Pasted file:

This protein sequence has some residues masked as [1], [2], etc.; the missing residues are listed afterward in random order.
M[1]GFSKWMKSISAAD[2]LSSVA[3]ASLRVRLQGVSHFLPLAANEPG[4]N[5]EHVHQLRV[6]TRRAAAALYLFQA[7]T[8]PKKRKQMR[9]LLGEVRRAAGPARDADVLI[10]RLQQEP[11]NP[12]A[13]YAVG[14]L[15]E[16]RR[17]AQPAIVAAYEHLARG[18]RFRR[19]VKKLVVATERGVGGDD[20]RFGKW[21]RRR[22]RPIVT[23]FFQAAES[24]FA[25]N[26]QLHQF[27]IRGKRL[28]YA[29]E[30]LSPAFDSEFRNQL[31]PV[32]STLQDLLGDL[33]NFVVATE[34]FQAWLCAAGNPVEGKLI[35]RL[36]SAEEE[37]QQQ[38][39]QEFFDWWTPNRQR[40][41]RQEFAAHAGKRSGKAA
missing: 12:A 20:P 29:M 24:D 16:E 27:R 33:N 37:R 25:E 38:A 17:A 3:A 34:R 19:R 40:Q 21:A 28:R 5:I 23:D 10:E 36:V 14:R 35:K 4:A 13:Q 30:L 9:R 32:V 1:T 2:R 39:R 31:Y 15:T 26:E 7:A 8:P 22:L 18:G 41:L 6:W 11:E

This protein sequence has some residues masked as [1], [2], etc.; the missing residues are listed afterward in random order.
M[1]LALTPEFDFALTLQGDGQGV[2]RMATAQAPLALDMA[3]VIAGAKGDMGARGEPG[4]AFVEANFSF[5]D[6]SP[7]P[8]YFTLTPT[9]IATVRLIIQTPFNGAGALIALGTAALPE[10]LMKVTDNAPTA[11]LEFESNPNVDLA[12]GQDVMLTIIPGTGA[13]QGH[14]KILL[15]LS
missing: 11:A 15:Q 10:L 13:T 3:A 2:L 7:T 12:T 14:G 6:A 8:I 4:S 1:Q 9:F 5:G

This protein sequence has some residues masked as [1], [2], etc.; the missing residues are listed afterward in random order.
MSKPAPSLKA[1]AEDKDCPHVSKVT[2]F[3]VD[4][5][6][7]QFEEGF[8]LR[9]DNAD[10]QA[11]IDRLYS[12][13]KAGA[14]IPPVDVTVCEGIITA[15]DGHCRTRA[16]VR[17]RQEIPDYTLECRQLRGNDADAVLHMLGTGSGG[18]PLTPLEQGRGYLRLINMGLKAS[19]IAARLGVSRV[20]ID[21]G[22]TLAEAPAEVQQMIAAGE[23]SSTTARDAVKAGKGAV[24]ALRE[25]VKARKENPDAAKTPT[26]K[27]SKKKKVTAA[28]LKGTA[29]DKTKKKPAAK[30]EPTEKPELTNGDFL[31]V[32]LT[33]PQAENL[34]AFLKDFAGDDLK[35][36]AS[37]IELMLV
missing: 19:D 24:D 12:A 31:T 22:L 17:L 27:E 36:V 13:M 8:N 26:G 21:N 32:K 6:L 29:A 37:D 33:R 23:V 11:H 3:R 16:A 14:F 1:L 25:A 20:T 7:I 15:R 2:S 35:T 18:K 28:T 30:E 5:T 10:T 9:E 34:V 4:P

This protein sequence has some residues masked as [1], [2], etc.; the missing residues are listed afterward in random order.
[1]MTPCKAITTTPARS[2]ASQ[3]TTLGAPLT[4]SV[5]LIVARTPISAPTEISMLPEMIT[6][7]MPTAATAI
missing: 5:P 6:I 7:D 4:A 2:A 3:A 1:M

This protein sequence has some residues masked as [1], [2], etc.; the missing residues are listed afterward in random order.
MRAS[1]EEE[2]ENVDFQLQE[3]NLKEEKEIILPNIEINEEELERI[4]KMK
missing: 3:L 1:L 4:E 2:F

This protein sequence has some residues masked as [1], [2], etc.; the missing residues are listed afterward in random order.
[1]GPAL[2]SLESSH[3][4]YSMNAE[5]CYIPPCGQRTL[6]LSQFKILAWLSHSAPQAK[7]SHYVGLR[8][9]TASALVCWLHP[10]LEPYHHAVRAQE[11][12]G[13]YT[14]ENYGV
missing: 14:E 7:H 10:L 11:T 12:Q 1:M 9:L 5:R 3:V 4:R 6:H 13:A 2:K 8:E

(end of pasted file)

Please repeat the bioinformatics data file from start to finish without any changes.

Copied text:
This protein sequence has some residues masked as [1], [2], etc.; the missing residues are listed afterward in random order.
M[1]GFSKWMKSISAAD[2]LSSVA[3]ASLRVRLQGVSHFLPLAANEPG[4]N[5]EHVHQLRV[6]TRRAAAALYLFQA[7]T[8]PKKRKQMR[9]LLGEVRRAAGPARDADVLI[10]RLQQEP[11]NP[12]A[13]YAVG[14]L[15]E[16]RR[17]AQPAIVAAYEHLARG[18]RFRR[19]VKKLVVATERGVGGDD[20]RFGKW[21]RRR[22]RPIVT[23]FFQAAES[24]FA[25]N[26]QLHQF[27]IRGKRL[28]YA[29]E[30]LSPAFDSEFRNQL[31]PV[32]STLQDLLGDL[33]NFVVATE[34]FQAWLCAAGNPVEGKLI[35]RL[36]SAEEE[37]QQQ[38][39]QEFFDWWTPNRQR[40][41]RQEFAAHAGKRSGKAA
missing: 12:A 20:P 29:M 24:D 16:E 27:R 33:N 37:R 25:E 38:A 17:A 3:A 34:R 19:R 40:Q 21:A 28:R 5:I 23:D 10:E 36:V 14:R 35:K 4:A 13:Q 30:L 9:R 32:V 1:T 2:R 39:R 31:Y 15:T 26:E 7:A 8:P 22:L 18:G 41:L 6:W 11:E

This protein sequence has some residues masked as [1], [2], etc.; the missing residues are listed afterward in random order.
M[1]LALTPEFDFALTLQGDGQGV[2]RMATAQAPLALDMA[3]VIAGAKGDMGARGEPG[4]AFVEANFSF[5]D[6]SP[7]P[8]YFTLTPT[9]IATVRLIIQTPFNGAGALIALGTAALPE[10]LMKVTDNAPTA[11]LEFESNPNVDLA[12]GQDVMLTIIPGTGA[13]QGH[14]KILL[15]LS
missing: 11:A 15:Q 10:L 13:T 3:A 2:L 7:T 12:T 14:G 6:A 8:I 4:S 1:Q 9:F 5:G

This protein sequence has some residues masked as [1], [2], etc.; the missing residues are listed afterward in random order.
MSKPAPSLKA[1]AEDKDCPHVSKVT[2]F[3]VD[4][5][6][7]QFEEGF[8]LR[9]DNAD[10]QA[11]IDRLYS[12][13]KAGA[14]IPPVDVTVCEGIITA[15]DGHCRTRA[16]VR[17]RQEIPDYTLECRQLRGNDADAVLHMLGTGSGG[18]PLTPLEQGRGYLRLINMGLKAS[19]IAARLGVSRV[20]ID[21]G[22]TLAEAPAEVQQMIAAGE[23]SSTTARDAVKAGKGAV[24]ALRE[25]VKARKENPDAAKTPT[26]K[27]SKKKKVTAA[28]LKGTA[29]DKTKKKPAAK[30]EPTEKPELTNGDFL[31]V[32]LT[33]PQAENL[34]AFLKDFAGDDLK[35][36]AS[37]IELMLV
missing: 19:D 24:D 12:A 31:T 22:L 17:L 27:E 36:V 13:M 8:N 26:G 21:N 32:K 6:L 29:A 37:D 33:R 23:V 11:H 3:R 16:A 14:F 1:L 25:A 20:T 7:I 15:R 2:S 35:T 18:K 28:T 30:E 5:T 10:T 9:E 34:V 4:P

This protein sequence has some residues masked as [1], [2], etc.; the missing residues are listed afterward in random order.
[1]MTPCKAITTTPARS[2]ASQ[3]TTLGAPLT[4]SV[5]LIVARTPISAPTEISMLPEMIT[6][7]MPTAATAI
missing: 5:P 6:I 7:D 4:A 2:A 3:A 1:M

This protein sequence has some residues masked as [1], [2], etc.; the missing residues are listed afterward in random order.
MRAS[1]EEE[2]ENVDFQLQE[3]NLKEEKEIILPNIEINEEELERI[4]KMK
missing: 3:L 1:L 4:E 2:F

This protein sequence has some residues masked as [1], [2], etc.; the missing residues are listed afterward in random order.
[1]GPAL[2]SLESSH[3][4]YSMNAE[5]CYIPPCGQRTL[6]LSQFKILAWLSHSAPQAK[7]SHYVGLR[8][9]TASALVCWLHP[10]LEPYHHAVRAQE[11][12]G[13]YT[14]ENYGV
missing: 14:E 7:H 10:L 11:T 12:Q 1:M 9:L 5:R 3:V 4:R 6:H 13:A 2:K 8:E